Theus slowly changing culture at Northridge

NORTHRIDGE, Calif. — First-year head basketball coach Reggie Theus needs to excuse himself to talk to a Cal State Northridge athletics assistant for a moment. It’s the first day of college basketball’s early signing period and he has recruits contacting him as he sits in his office adorned by memorabilia from his NBA days.

But it’s not basketball on his mind as he briefly walks out the door to talk to his assistant – it’s women’s volleyball.

“As soon as I’m done, remind me that I need to talk to Dr. (Brandon) Martin about a tailgating thing for the volleyball team,” Theus said. “I’m glad you reminded me about that.”

Theus has been working with the fraternities and sororities on campus to organize a tailgate for the upstart women’s volleyball team, which is in contention for its first-ever Big West title. But the event has been met by resistance from CSUN officials.
“My thought is, why are they resisting these guys wanting to tailgate to support the volleyball team?” Theus said. “That should be something that the university wants them to do… Those are the little things that we have to break through.”

Theus is the basketball coach, but he’s also part of a bigger picture of what the university is trying to accomplish. Cal State Northridge wants to shed its commuter school image and become one of the top mid-major athletic programs on the West Coast.

“The school used to be a DII school and there are still a lot people still here with that mindset,” Theus said. “It didn’t help that the administration really was not about sports for a long time so there was no reason for them to change. As for the administration, the mindset – it starts at the top.”

And that’s a fact that athletic director Martin agrees with as well. Martin, a local product out of the Valley, who played basketball at Cleveland High School in Reseda before going on to star at USC was hired in February. CSUN President Dr. Diane Harrison wanted to get serious about athletics and tasked Martin with bringing the Matadors up to speed.

“I have a phenomenal president who has provided me with unwavering support since arriving here on campus,” Martin said. “She has made athletics one of her top seven priorities and it’s already shown dividends in the campus community.”

One of Martin’s first moves was getting rid of his former high school coach Bobby Braswell. Braswell had coached the Matadors for 17 seasons and taken them to their first-ever NCAA Tournament but poor play and disciplinary issues had plagued the team in recent seasons. With the status quo no longer acceptable, Martin went in search of a coach that would serve as the face of the entire athletic program – not just the basketball team.

“Men’s basketball is our flashiest sport and it’s going to start there,” Martin said. “I knew that we had something special in Reggie when I hired him. I knew that he would elevate our basketball program, but I also knew that he would assist in elevating the department and our university.”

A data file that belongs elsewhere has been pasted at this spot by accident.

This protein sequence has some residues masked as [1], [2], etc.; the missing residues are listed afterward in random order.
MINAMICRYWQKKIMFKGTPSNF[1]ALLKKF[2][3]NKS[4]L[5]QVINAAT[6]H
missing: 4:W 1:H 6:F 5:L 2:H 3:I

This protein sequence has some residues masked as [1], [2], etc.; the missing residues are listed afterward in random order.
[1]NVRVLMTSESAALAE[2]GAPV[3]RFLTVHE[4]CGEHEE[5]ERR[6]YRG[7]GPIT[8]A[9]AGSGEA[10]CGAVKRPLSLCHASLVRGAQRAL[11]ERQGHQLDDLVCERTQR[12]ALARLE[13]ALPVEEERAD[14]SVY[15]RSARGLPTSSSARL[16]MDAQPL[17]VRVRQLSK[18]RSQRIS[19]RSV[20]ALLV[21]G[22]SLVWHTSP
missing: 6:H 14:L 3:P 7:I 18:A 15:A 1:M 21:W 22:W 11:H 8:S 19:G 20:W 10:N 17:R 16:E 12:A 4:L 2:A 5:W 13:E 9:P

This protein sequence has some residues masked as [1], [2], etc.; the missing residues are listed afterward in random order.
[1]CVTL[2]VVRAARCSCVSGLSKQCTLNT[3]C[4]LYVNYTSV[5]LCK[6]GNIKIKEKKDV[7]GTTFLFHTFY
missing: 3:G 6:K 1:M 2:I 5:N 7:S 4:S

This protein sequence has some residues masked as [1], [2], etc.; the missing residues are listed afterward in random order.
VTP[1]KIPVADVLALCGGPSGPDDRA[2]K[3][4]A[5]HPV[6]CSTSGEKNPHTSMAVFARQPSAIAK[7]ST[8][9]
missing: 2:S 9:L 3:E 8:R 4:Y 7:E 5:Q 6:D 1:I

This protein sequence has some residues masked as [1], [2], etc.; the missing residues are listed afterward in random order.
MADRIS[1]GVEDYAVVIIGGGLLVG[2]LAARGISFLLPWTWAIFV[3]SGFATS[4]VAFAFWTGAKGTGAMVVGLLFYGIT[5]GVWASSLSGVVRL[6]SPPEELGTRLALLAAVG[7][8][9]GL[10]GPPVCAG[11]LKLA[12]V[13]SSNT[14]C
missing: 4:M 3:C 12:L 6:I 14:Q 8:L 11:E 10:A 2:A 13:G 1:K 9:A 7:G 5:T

The NBA player-turned-actor-turned-coach knew that he was not going to come in turn things around overnight. But he would not have taken the job had the commitment to athletics not been there. His name and reputation have already brought an instant cache, attracting recruits and donors alike, two necessary building blocks.

But make no mistake — the blocks are only starting to be laid.

The 1,600-seat Matadome — a gymnasium inside the kinesiology building — where the basketball and volleyball teams play typically sees only sparse crowds and lacks a rowdy student section. Upgrades to the locker rooms were recently made and there is now VIP seating for the first time in the Matadome, but the facilities are still lacking. Theus joked that his Inglewood high school gym could hold more than the Matadome and it’s no joke, several high school gyms in the area seat the same or more.

No plans have been made for a new arena yet but exploratory committee has been formed by university administration.

“That’s something that we’re focused,” Martin said. “We’re going to make the necessary investments and we’re going to recruit the top athletes that we need to be successful and we’re going to make a full commitment to that goal.”

It’s going to be essential down the line, but for now, Theus’ focus is on changing the culture of the program.

“We’re going to run this program like the way I learned from (Louisville) coach (Rick) Pitino. Obviously, we don’t have that kind of budget but I know how that program is run, I know how things are supposed to be done,” Theus said. “It takes a year, it takes a little bit of time to get people to understand that these things are not compromising.”

It’s about more than basketball; it’s about building a successful basketball program to transform the athletic program into a centerpiece of a university.

“I think that the school spirit sucks and it’s something that we have to do better with,” Theus said. “It’s important for us to support everybody and I think as we break through some barriers, the trickle down will be very good for everyone else.”